Interviewer: Got it. OK.
John: There and then…
Interviewer: Anne’s Market [sic].
John: So then I was there for a while. But another great friend, Bill Costello, was a correspondent for CBS. His wife, Helen, took a great interest in me. It was a restaurant they opened down the street. It’s where the B something bank is now that is at 3052 Wisconsin. No, it’s 16… 1365.
Interviewer: 1365 Wisconsin.
John: Wisconsin. Anyway, it was then called The Townhouse.
Interviewer: The Townhouse. OK. I think I’ve heard of that.
John: They were having some trouble. So Helen was interested in them, interested in me and sort of arranged for me to go there.
John: We worked it way whereby I helped them in doing the restaurant. I sort of helped them with the menu, helping them with lunch and also being able to run a catering system using their kitchen.
Interviewer: Oh. So that was a new idea, the catering?
John: So that’s what I did.
Interviewer: I forgot to ask what year was it when you came back?
John: I moved in in January of 1954.
John: That’s when I moved into Marcella’s house.
Interviewer: Right. Then when you started at The Townhouse what year was that?
John: That would be, let’s see, I supposed maybe the next September or October still in ’54.
Interviewer: Oh, 54. And Catherine was still working at Anne’s Kitchen?
John: That’s right.
Interviewer: What kind of place was Anne’s Kitchen? Was that like a cafe or a…?
John: No. You didn’t eat anything there, you bought things.
Interviewer: Oh, I see.
John: Or else you could do a… They would do cocktail parties and that’s how…
Interviewer: Yeah. Sort of catering and selling food.
John: That’s right.
Interviewer: Like fancy food or something?
John: Yes, in fact.
Interviewer: Ah. OK.
John: Then I met a lot of people there. The last day I was there I had sort of arranged for a cocktail party for them and it was the cook who was supposed to go couldn’t go and sent a wonderful black lady named Julia Boggs.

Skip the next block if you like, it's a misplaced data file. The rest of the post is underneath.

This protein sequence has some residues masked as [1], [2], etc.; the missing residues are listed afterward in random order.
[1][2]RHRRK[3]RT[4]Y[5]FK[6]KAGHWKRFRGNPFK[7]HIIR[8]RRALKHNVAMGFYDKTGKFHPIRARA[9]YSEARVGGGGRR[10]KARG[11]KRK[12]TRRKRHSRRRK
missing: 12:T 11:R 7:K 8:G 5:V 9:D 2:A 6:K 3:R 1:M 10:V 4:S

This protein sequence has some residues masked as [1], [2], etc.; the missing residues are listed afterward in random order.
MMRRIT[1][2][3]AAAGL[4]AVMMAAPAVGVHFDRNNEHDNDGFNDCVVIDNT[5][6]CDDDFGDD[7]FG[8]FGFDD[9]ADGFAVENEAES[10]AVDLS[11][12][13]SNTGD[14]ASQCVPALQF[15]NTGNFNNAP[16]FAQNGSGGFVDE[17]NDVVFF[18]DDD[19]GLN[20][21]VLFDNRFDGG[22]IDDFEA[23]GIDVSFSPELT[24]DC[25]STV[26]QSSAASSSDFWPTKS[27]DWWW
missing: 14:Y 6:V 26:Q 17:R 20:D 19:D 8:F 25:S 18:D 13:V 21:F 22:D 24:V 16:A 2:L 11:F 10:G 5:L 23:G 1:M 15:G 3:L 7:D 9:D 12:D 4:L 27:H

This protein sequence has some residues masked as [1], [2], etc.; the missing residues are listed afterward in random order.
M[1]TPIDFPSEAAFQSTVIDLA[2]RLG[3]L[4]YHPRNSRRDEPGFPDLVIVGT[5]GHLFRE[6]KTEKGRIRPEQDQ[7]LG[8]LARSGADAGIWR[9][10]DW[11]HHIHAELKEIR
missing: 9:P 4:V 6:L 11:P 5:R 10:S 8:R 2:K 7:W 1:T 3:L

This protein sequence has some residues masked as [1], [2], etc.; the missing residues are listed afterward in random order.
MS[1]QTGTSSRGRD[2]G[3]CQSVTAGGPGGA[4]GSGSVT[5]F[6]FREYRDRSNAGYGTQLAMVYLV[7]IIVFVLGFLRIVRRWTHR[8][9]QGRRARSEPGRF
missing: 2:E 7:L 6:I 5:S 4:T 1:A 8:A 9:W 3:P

Interviewer: Julia Boggs.
John: Someone said she was the Dean of Women in Washington at that time. If anybody went to a dinner or a cocktail party and Julia spoke to them, then they were made.
Interviewer: That was at the Townhouse or Anne’s Kitchen?
John: It was the last day at Anne’s kitchen and therefore, Julia called me that night and said I hear you’re going on your own to…the driver that took her there told her all this so she wanted to get him. Any time I had a party of any sort I’d always call Julia and she would get help for that.
Interviewer: She knew who to get.
John: All the best.
Interviewer: The best help.
John: All the best black help and people who had been to the White House and people who knew people.
Interviewer: What was Julia Boggs? Was she a socialite or did she have a…?
John: No, she was an ,,,she did this work and then took care of her father. She was just…
Interviewer: So was she working at Anne’s kitchen?
John: No, no, no. She just was at home but she would do these things at night.
Interviewer: I see. Yeah, OK. Sort of catering and…
John: At that time you paid eight dollars for four hours and then two dollars hour overtime.
Interviewer: I see. That would be for some, for her crew.
John: She would get it. All the crew would get it. They’d all get the same.
Interviewer: Same money. OK, but she would assemble the crew and she wanted you…?
John: She worked and that went on for quite a while. I would get all of the food and have it all ready. Some things that needed to be cooked there, other things like a dessert that was already done but I’d carry it all over to the house where it was to be done.
Interviewer: Carry it by hand?
John: In the car.
Interviewer: In the car, OK.
John: Then they would take it all and put it together.
Interviewer: I see. So that’s how they used the Townhouse to provide the…
John: The Townhouse had a French chef that worked there part time that would also make things for me.
Interviewer: Uh‑huh. I see. So you had a catering business before you went…
John: No, no. I started and it worked. I did because of people like Marcella Winslow who connected with the Corcoran.
Interviewer: The Corcoran?
John: Corcoran Gallery and Helen Costello there. First of all they got me to cater the teas that they had every so often there for the government and then the idea of having the Corcoran Ball started.
John: And I did the first three Corcoran Ball’s.
Interviewer: Wow. When were those… Was that in the ’50’s?
John: I think they did the 50th this year.
Interviewer: Wow, in 2009. Wow, that’s neat. So you got to know lots of people through that I’m sure.
John: Yes. Then you see I would do lunch and sort of act as the maître d’ at lunch at the Townhouse.
John: Georgetown was different then. You knew everybody and it was like a small town.
John: So we…
Interviewer: So you…